Heart Of Arts

A Journey of Guided Discovery: A Review of James Yeku’s Where the Baedeker Leads, By Toyin Falola

Toyin Falola

 

The first time I started to read James Yeku’s poetry collection, I wondered why he chose that title for his book. First off, not many people would know what a Baedeker means. However, the earliest glimmer of revelation hit me, and some tens of pages into the collection, the revelation was fully confirmed. When one considers the author, the content of the poetry collection and the title, one would understand the aptness of the double entendre in the title, or should I call it multiple entendre? To fully understand, we must first know what a Baedeker is. A Baedeker is a guidebook that comes in handy for travelers. Karl Baedeker started the publication of these traveler’s guidebooks, and decades after his death, the Baedeker has become known as the symbol for quality guidebooks.

James Yeku is an assistant professor of African digital humanities at the University of Kansas. He was born and grew up in Nigeria. He lived the better part of his childhood, adolescence and even his young adulthood in Lagos before moving to Canada, and later Kansas, the United States. Where the Baedeker Leads is proof that the human is restless—always in transit, whether mentally, intellectually, spiritually, or physically. Amid the human’s eternal journey, the importance of a helpful guide, the Baedeker, cannot be overemphasized. Family members, friends, a university degree, an appointment—all these have the potential to serve as the Baedeker.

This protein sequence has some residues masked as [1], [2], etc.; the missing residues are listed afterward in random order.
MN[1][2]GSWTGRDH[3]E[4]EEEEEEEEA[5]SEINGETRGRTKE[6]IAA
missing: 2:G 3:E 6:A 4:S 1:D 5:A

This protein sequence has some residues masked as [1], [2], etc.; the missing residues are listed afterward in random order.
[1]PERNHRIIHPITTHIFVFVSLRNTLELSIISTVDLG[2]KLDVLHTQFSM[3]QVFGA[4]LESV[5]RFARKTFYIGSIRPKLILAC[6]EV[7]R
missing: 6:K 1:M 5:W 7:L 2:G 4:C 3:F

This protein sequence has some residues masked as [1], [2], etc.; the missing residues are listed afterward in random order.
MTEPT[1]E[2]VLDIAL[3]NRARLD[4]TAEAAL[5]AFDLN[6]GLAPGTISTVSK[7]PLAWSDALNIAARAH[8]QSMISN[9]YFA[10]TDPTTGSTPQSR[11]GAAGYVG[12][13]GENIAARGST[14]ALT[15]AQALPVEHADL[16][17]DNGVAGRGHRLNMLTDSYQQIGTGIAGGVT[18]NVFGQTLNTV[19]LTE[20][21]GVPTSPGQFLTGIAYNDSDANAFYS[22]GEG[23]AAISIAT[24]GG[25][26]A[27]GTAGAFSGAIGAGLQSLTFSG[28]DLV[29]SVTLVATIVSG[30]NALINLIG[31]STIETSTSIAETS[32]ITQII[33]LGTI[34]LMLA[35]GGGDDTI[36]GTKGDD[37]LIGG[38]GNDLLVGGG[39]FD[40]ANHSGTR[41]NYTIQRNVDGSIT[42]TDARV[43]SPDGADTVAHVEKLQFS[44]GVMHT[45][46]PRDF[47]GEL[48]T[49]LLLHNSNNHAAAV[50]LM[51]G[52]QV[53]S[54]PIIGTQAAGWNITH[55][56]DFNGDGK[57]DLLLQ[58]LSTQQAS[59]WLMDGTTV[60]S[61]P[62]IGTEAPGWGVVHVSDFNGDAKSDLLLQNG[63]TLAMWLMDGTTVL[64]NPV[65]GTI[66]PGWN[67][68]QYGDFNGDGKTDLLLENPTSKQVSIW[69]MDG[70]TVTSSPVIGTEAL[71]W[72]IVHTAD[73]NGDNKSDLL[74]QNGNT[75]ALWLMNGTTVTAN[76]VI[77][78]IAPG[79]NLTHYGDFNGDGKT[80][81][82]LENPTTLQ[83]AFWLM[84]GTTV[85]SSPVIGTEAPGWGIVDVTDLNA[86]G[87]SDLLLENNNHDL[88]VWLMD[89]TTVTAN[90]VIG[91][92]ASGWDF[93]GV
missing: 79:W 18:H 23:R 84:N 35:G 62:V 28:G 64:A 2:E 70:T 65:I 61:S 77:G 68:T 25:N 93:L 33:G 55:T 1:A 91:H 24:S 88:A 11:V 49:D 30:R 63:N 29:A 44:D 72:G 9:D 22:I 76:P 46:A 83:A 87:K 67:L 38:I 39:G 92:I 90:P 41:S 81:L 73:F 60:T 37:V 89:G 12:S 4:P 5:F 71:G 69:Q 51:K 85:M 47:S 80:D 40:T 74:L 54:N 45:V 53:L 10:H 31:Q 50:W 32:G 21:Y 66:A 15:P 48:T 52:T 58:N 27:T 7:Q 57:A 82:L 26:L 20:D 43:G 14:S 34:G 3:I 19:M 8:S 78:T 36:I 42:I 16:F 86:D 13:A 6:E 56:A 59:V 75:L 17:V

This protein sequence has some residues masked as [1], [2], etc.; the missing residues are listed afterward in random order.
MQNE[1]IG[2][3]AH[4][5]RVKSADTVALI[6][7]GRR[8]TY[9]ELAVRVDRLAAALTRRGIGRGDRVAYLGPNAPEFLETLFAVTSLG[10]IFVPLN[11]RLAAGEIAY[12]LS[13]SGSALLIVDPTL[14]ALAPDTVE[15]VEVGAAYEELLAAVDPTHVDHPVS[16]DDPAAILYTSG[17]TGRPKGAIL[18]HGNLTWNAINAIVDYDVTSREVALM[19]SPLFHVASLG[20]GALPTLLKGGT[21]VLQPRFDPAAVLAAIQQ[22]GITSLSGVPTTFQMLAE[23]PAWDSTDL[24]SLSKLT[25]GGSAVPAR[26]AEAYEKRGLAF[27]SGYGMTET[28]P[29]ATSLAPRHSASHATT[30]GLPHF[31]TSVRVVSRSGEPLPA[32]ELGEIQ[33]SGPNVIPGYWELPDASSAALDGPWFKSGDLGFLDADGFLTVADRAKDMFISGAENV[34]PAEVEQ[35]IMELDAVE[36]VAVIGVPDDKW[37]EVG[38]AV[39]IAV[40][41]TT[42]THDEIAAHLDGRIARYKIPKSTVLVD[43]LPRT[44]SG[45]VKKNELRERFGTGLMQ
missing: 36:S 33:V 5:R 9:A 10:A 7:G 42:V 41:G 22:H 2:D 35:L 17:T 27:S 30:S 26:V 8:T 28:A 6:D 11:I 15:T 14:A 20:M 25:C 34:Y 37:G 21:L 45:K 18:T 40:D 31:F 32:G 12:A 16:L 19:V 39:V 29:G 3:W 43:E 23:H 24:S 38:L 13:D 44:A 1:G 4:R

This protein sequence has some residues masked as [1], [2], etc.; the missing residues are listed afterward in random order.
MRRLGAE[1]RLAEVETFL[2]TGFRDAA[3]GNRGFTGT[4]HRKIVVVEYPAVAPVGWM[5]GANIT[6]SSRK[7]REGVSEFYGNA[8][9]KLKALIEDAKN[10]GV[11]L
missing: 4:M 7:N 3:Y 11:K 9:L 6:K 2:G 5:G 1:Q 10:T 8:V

Where the Baedeker Leads is a chronicle of a man’s experiences in two different worlds and the noted similarities between these two worlds, despite their stark differences. It also gives a clue into how people note experiences and formulate perceptions by relating them to other things they have previously encountered. What relationship is there between Lagos and Saskatoon? For how long does a human feel alien in a new environment till they blend in and call and see the new place as home?

James Yeku’s Where the Baedeker Leads is a 95-page collection of 57 poems. I love that this poetry collection touches on every aspect of concern that a contemporary Nigerian in the diaspora could have. From Saskatoon to Móremí, Dr. Yeku speaks to us of the issues that affect a Nigerian in Kansas the most: of police brutality and the #EndSARS agitations; of the Buhari era and its adverse effects on the life, economy, and standard of living of Nigerians; of love; of settling down; of kidnappings.

The collection opens with “Saskatoon,” a poem that, through vivid imageries, aptly narrates the beauties that endear one to Saskatoon. The reader understands that Saskatoon is a good place for people who love comfort and pastoral life through the poem. Yeku acquaints us with the people of Saskatoon and the vital role they play in the bubbly and loving nature of the city. Saskatoon is its people, radiant souls tipsy with dreams. One does not need the words of a magi to know that Saskatoon is a city of welcoming and amiable people.

In “Isolation,” the poet hits us with the reality of what was left of the world at the height of the COVID-19 pandemic in 2020. The imageries are consistent, and they appropriately describe the state we found ourselves in during the enforced lockdowns worldwide. Yeku takes us through the experience of a man in isolation—the dread for the pandemic, the loneliness, and the longing for physical human interactions. He whets readers’ appetites with the hopes of what could yet come by asking them to imagine scenarios where they are back on the streets, in the midst of the hustle and bustle. He ends the poem with a thought-provoking line that reminds us that humans crave things they had earlier detested in moments of deprivation. Typically, people do not like the stress that often comes with hustles and bustles, but at the height of a pandemic and the enforced lockdowns, they craved even the slightest amount of activity.